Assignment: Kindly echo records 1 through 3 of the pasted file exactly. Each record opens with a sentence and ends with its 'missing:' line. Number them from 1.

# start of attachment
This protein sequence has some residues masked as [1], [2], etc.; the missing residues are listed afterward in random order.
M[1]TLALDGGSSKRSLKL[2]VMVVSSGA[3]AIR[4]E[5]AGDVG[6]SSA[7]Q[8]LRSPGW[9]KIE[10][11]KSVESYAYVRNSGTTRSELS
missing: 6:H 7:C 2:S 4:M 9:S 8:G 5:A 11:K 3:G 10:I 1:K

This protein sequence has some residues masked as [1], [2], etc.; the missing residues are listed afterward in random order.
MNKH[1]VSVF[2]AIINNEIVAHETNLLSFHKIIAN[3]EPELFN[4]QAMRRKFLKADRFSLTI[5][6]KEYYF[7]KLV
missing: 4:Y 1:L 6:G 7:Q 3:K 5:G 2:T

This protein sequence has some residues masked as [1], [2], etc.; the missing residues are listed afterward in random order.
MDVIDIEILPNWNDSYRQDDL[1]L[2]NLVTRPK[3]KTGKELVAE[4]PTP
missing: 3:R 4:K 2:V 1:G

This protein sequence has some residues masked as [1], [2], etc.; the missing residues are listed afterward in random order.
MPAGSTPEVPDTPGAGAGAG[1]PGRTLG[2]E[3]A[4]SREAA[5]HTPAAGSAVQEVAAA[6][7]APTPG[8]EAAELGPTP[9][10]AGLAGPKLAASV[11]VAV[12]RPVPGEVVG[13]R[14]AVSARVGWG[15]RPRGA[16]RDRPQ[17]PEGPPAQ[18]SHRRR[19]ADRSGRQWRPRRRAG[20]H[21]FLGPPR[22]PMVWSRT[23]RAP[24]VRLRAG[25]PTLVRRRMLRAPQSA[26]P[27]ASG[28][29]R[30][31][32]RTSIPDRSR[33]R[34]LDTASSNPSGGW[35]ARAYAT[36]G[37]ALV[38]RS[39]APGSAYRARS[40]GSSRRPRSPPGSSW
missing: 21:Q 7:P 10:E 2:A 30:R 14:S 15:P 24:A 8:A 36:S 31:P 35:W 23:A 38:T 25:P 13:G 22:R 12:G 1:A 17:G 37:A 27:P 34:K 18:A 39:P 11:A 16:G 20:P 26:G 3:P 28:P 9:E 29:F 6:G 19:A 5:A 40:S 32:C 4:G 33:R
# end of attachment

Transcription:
This protein sequence has some residues masked as [1], [2], etc.; the missing residues are listed afterward in random order.
M[1]TLALDGGSSKRSLKL[2]VMVVSSGA[3]AIR[4]E[5]AGDVG[6]SSA[7]Q[8]LRSPGW[9]KIE[10][11]KSVESYAYVRNSGTTRSELS
missing: 6:H 7:C 2:S 4:M 9:S 8:G 5:A 11:K 3:G 10:I 1:K

This protein sequence has some residues masked as [1], [2], etc.; the missing residues are listed afterward in random order.
MNKH[1]VSVF[2]AIINNEIVAHETNLLSFHKIIAN[3]EPELFN[4]QAMRRKFLKADRFSLTI[5][6]KEYYF[7]KLV
missing: 4:Y 1:L 6:G 7:Q 3:K 5:G 2:T

This protein sequence has some residues masked as [1], [2], etc.; the missing residues are listed afterward in random order.
MDVIDIEILPNWNDSYRQDDL[1]L[2]NLVTRPK[3]KTGKELVAE[4]PTP
missing: 3:R 4:K 2:V 1:G